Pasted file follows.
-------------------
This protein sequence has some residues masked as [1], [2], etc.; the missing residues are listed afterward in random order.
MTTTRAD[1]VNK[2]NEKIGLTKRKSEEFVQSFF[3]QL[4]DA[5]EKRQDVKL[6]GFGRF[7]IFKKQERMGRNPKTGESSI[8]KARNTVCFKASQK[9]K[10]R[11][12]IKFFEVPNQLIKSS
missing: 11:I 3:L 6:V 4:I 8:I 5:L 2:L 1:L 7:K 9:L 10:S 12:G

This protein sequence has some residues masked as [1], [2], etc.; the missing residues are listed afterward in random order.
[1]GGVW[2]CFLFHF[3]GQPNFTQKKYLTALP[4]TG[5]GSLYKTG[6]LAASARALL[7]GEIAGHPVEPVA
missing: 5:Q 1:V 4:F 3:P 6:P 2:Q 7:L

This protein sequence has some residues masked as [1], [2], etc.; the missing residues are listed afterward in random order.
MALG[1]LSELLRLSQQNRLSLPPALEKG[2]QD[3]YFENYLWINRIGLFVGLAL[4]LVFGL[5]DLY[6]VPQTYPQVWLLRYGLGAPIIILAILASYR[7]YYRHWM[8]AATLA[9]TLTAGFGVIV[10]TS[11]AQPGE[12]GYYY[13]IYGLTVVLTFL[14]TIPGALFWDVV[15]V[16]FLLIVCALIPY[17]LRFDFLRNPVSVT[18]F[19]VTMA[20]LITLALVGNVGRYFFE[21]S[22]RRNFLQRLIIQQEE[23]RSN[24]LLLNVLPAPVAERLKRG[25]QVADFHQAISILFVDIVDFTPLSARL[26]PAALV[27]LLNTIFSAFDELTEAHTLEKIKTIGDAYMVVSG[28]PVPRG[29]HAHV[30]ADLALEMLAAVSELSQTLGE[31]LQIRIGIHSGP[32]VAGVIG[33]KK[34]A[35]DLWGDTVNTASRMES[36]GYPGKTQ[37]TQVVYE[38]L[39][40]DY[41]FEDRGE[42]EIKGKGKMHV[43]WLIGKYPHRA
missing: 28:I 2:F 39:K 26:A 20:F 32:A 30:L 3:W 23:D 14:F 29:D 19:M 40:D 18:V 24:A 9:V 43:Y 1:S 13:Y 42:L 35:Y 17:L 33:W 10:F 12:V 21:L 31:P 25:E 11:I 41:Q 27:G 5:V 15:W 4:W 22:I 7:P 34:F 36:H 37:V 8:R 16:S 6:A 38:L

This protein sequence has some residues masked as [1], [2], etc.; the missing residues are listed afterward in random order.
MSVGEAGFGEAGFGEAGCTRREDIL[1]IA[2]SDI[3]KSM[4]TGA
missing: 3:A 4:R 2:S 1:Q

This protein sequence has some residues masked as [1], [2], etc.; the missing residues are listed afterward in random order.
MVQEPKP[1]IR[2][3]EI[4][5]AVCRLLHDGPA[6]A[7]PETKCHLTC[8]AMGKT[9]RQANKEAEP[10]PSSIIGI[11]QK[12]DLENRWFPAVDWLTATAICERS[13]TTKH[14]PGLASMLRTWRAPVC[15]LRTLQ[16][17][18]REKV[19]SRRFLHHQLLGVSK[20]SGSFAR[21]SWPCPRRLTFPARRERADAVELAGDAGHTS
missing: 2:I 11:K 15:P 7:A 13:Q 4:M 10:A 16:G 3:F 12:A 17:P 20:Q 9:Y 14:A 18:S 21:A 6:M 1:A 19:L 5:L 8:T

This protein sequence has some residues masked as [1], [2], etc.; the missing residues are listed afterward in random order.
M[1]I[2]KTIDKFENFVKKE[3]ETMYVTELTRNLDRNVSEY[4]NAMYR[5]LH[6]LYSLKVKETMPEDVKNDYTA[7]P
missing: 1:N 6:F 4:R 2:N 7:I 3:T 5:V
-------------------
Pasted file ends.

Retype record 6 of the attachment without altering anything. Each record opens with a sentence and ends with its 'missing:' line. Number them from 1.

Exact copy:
This protein sequence has some residues masked as [1], [2], etc.; the missing residues are listed afterward in random order.
M[1]I[2]KTIDKFENFVKKE[3]ETMYVTELTRNLDRNVSEY[4]NAMYR[5]LH[6]LYSLKVKETMPEDVKNDYTA[7]P
missing: 1:N 6:F 4:R 2:N 7:I 3:T 5:V